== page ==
Control, Repeatability are Name of the Game with Induction Heat Treating
As manufacturers strive to compete in our constantly evolving, globalized market, they must consider every opportunity to increase efficiency and gain an advantage. When a truly revolutionary process comes along – one that can offer more precise control and more repeatable results than traditional heat treating – producers stop and take notice.
It is for these reasons that manufacturers around the globe are relying more and more on induction heat treating. When they make the switch, they enjoy the following benefits:
• Increased energy efficiency: Induction heating is often far more efficient than other traditional methods.
• Increased precision: Very precise control is maintained over how much energy and where it is put into the part.
• Increased process control: Very repeatable heat-treat patterns can be achieved on parts because of the precise energy input control that induction heating provides.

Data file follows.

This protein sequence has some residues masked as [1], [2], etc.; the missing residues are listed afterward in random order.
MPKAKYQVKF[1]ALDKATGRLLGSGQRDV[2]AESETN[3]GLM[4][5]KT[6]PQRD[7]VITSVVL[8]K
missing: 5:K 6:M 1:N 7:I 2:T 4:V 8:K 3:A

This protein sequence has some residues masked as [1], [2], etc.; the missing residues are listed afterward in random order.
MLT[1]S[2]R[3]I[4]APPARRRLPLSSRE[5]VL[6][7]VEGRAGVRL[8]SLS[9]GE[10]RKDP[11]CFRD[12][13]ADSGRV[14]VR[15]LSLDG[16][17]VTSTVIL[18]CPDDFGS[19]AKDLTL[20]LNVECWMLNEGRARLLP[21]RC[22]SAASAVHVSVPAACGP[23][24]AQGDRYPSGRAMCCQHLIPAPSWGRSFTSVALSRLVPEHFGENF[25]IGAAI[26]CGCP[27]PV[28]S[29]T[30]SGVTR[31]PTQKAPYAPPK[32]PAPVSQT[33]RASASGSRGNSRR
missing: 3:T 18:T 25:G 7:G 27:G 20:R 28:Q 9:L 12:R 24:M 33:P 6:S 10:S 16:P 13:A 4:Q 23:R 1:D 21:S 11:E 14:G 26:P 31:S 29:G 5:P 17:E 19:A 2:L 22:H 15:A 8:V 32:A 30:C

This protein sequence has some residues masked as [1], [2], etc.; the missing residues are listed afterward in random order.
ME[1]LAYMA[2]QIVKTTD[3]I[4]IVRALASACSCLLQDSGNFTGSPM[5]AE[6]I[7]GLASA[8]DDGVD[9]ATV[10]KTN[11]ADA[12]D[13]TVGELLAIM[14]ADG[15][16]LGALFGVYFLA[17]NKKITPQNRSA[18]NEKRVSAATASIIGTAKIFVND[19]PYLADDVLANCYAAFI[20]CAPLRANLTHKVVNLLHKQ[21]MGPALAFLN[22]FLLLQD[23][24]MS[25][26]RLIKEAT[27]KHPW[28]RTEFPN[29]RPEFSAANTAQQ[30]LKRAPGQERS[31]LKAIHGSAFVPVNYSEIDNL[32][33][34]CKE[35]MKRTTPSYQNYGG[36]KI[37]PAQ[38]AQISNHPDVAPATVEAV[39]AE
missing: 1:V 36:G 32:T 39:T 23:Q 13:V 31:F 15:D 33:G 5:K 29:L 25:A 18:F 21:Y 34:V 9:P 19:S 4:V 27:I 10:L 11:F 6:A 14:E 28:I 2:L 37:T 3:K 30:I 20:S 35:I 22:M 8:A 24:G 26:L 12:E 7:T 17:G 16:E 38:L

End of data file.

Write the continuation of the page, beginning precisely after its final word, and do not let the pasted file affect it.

• Increased speed: Parts can be heat treated in a few seconds to several minutes compared to hours in a furnace.
• Conversion from batch to lean manufacturing: Induction heating lends itself to JIT (just-in-time) and single-piece-flow processing. Because of its speed and the fact that there is no furnace or refractory heat-up and cool-down time associated with induction heat treating, single parts can be processed as needed.
Induction heating is different from other processes used for heat treating parts in the way that the heat is delivered. Traditional industrial heating processes (e.g., furnaces, torches, salt baths) heat the surface of the part by use of a thermal fluid (e.g., hot gas or molten salt) around the part or by thermal radiation (i.e. vacuum furnaces). Heating rates are therefore limited by the thermal-energy transfer rate at the surface of the part.
Induction heating uses a changing electromagnetic field to put energy into the part. This causes heating below the surface of the part due to I2R power losses: where I is the current induced in the part by the electromagnetic induction field and R is the electrical resistivity of the part. If a part is not electrically conductive, it cannot be directly heated with induction.